The most down-to-earth part of the panel presentations was Patricia Okenwa talking about her practice. Like many female choreographers no doubt feel, she stated that she doesn't consider her contribution to be feminine or ethnic, even though she feels she's being looked at through a specific lens. She also complained about being made to feel as though she is a beginner at choreography, when she is not a beginner at life.
Patricia came the closest to addressing the topic of this so-called debate by asking how she can nurture the hunger for her individual work, and on a wider scale, for the work of women? She also questioned how she can give her work the maximum value, and reflected on the slow pace of her artistic development because she has to factor in motherhood.
Shobana Jeyasingh, as the final speaker, stated that although gender did not play a large role for much of her career, she has observed that women are not expected to have a sense of entitlement and that they are regularly subject to condescencion, lack of credibility, needing to fight that much harder. Because of the necessary struggles to be taken seriously, Shobana felt that it can take female choreographers up to ten years longer to reach the level of their male counterparts.
She also raised the issue of intellectual laziness: of gatekeepers not having the time to question stereotypes, to keep up with how the world is changing, therefore the systems of the gatekeepers remain the same.
She rightly pointed out that issues of equality should be on the agendas of all publicly-funded organisations, which was later echoed by Julia Gleich.
After this, we entered a discussion between the panel members, as instigated by Judith Mackrell.
Despite the feminist nature of this and every other debate about female choreographers and their plight, Tamsin Fitzgerald rightly pointed out that it is important to have men as part of the conversation. While women choose not to help each other or to even talk to each other, if women were more supportive to and of each other, they could effect significant change.
Charlotte Vincent argued for insisting on change, and asked how far we should take this. She also questioned where our feminist brothers are in this, where our male counterparts are who will also speak out about this. She reminded us that women often expect to be facilitated and mentored more than men, and that women should be more confident in their voices and abilities.
And then, finally we reached the audience part of the debate - or not-debate - where the most interesting ideas were raised.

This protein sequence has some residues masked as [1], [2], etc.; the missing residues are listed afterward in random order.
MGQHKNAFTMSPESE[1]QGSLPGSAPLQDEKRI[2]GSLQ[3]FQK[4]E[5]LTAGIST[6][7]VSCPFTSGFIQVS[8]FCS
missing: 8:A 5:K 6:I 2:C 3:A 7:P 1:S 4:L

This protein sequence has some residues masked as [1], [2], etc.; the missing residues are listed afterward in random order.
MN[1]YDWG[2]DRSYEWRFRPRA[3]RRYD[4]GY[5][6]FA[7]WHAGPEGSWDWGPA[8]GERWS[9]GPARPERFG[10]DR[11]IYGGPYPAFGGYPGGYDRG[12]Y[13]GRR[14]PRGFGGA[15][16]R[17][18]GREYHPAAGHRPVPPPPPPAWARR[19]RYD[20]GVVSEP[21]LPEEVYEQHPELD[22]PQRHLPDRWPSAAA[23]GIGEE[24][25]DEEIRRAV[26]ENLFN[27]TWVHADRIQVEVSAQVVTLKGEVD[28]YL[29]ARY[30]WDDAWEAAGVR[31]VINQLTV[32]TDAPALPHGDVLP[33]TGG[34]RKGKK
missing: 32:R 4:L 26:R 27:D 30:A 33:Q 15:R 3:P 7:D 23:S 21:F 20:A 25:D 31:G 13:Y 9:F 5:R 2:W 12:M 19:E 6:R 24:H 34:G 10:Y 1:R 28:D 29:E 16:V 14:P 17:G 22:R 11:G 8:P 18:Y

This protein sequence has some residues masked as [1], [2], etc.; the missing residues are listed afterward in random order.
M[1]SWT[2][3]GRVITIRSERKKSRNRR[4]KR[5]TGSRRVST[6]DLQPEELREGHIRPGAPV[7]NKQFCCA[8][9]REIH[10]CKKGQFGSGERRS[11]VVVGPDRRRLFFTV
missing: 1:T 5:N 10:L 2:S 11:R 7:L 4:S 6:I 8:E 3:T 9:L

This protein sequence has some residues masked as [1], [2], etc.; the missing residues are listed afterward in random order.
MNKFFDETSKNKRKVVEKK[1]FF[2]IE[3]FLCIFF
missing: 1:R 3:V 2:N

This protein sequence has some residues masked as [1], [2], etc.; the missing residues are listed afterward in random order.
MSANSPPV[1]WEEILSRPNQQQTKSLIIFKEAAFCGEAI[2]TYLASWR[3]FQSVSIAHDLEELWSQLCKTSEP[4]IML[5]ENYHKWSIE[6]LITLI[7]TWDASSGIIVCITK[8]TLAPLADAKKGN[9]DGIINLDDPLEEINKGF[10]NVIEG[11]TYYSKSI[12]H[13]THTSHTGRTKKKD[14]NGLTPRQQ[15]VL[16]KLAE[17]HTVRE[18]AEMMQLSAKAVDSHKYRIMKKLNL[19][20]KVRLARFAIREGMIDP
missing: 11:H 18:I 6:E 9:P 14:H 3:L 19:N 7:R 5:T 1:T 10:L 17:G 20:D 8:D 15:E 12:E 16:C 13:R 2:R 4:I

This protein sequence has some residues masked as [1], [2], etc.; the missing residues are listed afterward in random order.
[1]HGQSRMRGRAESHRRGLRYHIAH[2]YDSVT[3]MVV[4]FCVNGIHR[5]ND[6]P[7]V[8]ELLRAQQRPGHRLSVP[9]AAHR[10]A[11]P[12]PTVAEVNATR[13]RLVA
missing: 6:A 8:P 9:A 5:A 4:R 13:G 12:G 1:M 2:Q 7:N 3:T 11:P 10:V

Kate Flatt commented on the visibility of female choreographers, especially considering the BBC's recent coverage of high-profile artists, and longed for someone of the calibre of Pina Bausch to receive funding, someone who can be that much in charge in our male-dominated industry.
Sally Marie gave a very impassioned speech on the need for established dance companies to start exploring ways to support independent dance artists. She offered several solutions, for example companies absorbing the cost of a security guard for one day could offer dance artists studio space for a whole day, while she reminded us of the isolating disempowering reality she faces as a dance artist, drowning in admin at home and strongly feeling the lack of joined up thinking within the industry to support artists like her.
Unfortunately, although Sally raised such important points, which engaged a number of people around her and on the panel, there was no chance for any of them to respond, as Assis Carreiro took this opportunity to lament about her own personal childcare needs, effectively squashing Sally's contribution.
As the penultimate comment of the evening, Malgorzata (Gosia) Dzierzon asked how we can use positive discrimination and prevent it from becoming laziness and box-ticking, reminding us of the importance of choreographic development programmes and how artists are now facing different economic realities than in the past, affecting styles as well as gender and ethnicity.
The most compelling question of the event, however, came from Julia Gleich, Head of Choreography at London Studio Centre, asking how such large publicly-funded organisations have no responsibility to create a more balanced representation of women in creative leadership roles: this is not about artistic direction, but about making the work, being the artist behind the work.
She also urged people to explore the work of risk-taking female choreographers, and to explore the promotion of women in leadership and thereby shifting the balance - for example by a minimum of 30% in leadership roles, as in Germany, which means tipping the scales.
And so the debated ended. The gatekeepers on the panel did not defend their positions or decisions, nor did they respond to audience questions. The debate did not address the topic, and ultimately, this became yet another discussion about the woes of childcare for mothers across the dance industry. How this addresses gatekeepers offering opportunities and commissions isn't clear, but hey, that's all we had time for.
Clear your schedules for January when hopefully we'll have something far more effective on offer. In the meantime, if you have any suggestions on how women can be better-supported in dance, please comment below.